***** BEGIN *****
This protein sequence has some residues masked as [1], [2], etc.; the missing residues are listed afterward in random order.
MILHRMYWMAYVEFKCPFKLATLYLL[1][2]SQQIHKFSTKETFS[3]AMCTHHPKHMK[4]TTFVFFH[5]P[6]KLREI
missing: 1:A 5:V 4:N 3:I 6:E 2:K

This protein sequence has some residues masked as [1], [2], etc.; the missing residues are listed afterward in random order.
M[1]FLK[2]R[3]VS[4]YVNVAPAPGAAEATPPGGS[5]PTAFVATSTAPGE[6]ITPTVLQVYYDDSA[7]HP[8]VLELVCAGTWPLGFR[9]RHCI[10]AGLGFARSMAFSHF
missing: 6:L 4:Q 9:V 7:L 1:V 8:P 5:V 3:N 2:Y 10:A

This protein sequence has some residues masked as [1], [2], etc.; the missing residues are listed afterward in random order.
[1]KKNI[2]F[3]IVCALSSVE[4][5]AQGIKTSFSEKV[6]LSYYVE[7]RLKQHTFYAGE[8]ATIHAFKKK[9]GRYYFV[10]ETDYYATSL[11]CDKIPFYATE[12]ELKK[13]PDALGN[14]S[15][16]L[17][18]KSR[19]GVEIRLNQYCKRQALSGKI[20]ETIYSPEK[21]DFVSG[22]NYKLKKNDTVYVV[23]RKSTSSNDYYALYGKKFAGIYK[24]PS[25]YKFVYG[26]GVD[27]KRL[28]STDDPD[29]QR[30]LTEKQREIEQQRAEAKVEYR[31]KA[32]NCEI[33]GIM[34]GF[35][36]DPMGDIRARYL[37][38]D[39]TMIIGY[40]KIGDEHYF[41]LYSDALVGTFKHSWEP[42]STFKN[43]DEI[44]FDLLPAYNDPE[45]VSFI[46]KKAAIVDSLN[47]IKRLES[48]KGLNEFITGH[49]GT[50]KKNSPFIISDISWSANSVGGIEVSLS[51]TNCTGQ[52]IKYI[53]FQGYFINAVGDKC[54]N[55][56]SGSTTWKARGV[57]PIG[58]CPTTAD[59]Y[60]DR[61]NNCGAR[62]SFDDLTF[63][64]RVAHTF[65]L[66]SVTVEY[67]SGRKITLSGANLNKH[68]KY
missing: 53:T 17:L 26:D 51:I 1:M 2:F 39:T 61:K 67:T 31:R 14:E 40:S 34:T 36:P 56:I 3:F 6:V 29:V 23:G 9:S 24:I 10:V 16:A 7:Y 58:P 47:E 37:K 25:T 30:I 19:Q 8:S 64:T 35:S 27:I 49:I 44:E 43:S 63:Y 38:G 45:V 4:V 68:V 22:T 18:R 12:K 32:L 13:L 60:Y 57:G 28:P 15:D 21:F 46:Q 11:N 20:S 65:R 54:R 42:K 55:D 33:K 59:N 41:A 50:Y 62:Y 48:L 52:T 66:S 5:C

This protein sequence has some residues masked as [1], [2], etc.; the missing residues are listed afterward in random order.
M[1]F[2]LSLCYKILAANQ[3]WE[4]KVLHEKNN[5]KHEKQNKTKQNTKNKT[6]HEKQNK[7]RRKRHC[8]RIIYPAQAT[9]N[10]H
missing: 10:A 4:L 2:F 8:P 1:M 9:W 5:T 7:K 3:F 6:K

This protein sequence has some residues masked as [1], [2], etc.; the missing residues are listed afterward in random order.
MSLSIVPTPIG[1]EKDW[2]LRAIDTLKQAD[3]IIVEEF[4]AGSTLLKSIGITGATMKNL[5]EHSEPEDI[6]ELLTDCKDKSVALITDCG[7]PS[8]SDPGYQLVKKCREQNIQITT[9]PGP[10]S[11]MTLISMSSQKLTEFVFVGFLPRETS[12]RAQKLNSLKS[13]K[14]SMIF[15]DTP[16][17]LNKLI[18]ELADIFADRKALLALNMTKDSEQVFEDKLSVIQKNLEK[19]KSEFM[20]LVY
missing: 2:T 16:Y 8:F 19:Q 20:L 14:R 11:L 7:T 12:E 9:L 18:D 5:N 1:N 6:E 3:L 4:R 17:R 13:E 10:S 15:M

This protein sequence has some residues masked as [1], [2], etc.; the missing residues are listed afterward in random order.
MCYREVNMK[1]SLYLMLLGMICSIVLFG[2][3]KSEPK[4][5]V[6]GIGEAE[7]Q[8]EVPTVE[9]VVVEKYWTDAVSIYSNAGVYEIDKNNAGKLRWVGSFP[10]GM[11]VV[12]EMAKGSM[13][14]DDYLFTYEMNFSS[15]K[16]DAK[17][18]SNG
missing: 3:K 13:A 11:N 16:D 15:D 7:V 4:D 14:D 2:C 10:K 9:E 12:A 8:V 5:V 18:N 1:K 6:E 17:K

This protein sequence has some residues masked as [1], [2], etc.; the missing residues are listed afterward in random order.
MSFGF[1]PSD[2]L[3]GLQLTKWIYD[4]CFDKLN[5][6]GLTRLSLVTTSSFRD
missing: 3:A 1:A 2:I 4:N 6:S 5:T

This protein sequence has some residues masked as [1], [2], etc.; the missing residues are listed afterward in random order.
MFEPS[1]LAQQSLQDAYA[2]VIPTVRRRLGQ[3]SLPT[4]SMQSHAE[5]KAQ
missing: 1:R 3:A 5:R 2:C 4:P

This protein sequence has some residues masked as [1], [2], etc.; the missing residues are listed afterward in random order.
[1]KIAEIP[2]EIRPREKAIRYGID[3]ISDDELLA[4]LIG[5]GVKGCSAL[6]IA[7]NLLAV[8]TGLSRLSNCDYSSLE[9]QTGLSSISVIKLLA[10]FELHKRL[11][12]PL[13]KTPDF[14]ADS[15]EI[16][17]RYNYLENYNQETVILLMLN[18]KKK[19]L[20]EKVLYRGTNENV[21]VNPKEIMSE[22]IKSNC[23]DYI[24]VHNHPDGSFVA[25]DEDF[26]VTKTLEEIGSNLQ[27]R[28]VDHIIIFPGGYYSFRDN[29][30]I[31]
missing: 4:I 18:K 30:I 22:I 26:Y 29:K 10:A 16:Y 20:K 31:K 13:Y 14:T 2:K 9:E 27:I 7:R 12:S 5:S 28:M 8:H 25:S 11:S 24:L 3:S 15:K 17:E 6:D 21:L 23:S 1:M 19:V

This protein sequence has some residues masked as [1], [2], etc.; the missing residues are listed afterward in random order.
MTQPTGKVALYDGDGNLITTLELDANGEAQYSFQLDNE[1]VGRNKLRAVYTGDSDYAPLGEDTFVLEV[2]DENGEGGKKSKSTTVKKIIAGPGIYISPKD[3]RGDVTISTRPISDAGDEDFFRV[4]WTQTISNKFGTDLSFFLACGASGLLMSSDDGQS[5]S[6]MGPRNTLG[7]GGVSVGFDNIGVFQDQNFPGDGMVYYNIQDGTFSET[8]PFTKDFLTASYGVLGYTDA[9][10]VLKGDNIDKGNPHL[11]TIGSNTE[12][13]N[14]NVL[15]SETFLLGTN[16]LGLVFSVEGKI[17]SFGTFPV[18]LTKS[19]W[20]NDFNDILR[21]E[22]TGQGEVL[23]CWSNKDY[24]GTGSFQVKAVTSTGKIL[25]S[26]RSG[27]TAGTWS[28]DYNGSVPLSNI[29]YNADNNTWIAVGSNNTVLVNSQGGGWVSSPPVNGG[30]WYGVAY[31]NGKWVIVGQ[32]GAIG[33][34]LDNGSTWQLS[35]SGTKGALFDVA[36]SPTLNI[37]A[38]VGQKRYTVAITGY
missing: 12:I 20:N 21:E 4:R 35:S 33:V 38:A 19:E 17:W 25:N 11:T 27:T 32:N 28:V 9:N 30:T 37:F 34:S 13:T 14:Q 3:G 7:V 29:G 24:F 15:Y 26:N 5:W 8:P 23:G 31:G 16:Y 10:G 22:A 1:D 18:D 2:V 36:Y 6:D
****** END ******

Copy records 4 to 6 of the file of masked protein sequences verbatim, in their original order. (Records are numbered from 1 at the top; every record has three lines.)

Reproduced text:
This protein sequence has some residues masked as [1], [2], etc.; the missing residues are listed afterward in random order.
M[1]F[2]LSLCYKILAANQ[3]WE[4]KVLHEKNN[5]KHEKQNKTKQNTKNKT[6]HEKQNK[7]RRKRHC[8]RIIYPAQAT[9]N[10]H
missing: 10:A 4:L 2:F 8:P 1:M 9:W 5:T 7:K 3:F 6:K

This protein sequence has some residues masked as [1], [2], etc.; the missing residues are listed afterward in random order.
MSLSIVPTPIG[1]EKDW[2]LRAIDTLKQAD[3]IIVEEF[4]AGSTLLKSIGITGATMKNL[5]EHSEPEDI[6]ELLTDCKDKSVALITDCG[7]PS[8]SDPGYQLVKKCREQNIQITT[9]PGP[10]S[11]MTLISMSSQKLTEFVFVGFLPRETS[12]RAQKLNSLKS[13]K[14]SMIF[15]DTP[16][17]LNKLI[18]ELADIFADRKALLALNMTKDSEQVFEDKLSVIQKNLEK[19]KSEFM[20]LVY
missing: 2:T 16:Y 8:F 19:Q 20:L 14:R 11:L 7:T 12:E 9:L 18:D 5:N 1:N 6:E 3:L 4:R 17:R 13:E 10:S 15:M

This protein sequence has some residues masked as [1], [2], etc.; the missing residues are listed afterward in random order.
MCYREVNMK[1]SLYLMLLGMICSIVLFG[2][3]KSEPK[4][5]V[6]GIGEAE[7]Q[8]EVPTVE[9]VVVEKYWTDAVSIYSNAGVYEIDKNNAGKLRWVGSFP[10]GM[11]VV[12]EMAKGSM[13][14]DDYLFTYEMNFSS[15]K[16]DAK[17][18]SNG
missing: 3:K 13:A 11:N 16:D 15:D 7:V 4:D 14:D 2:C 10:K 9:E 12:A 8:V 5:V 18:N 1:K 6:E 17:K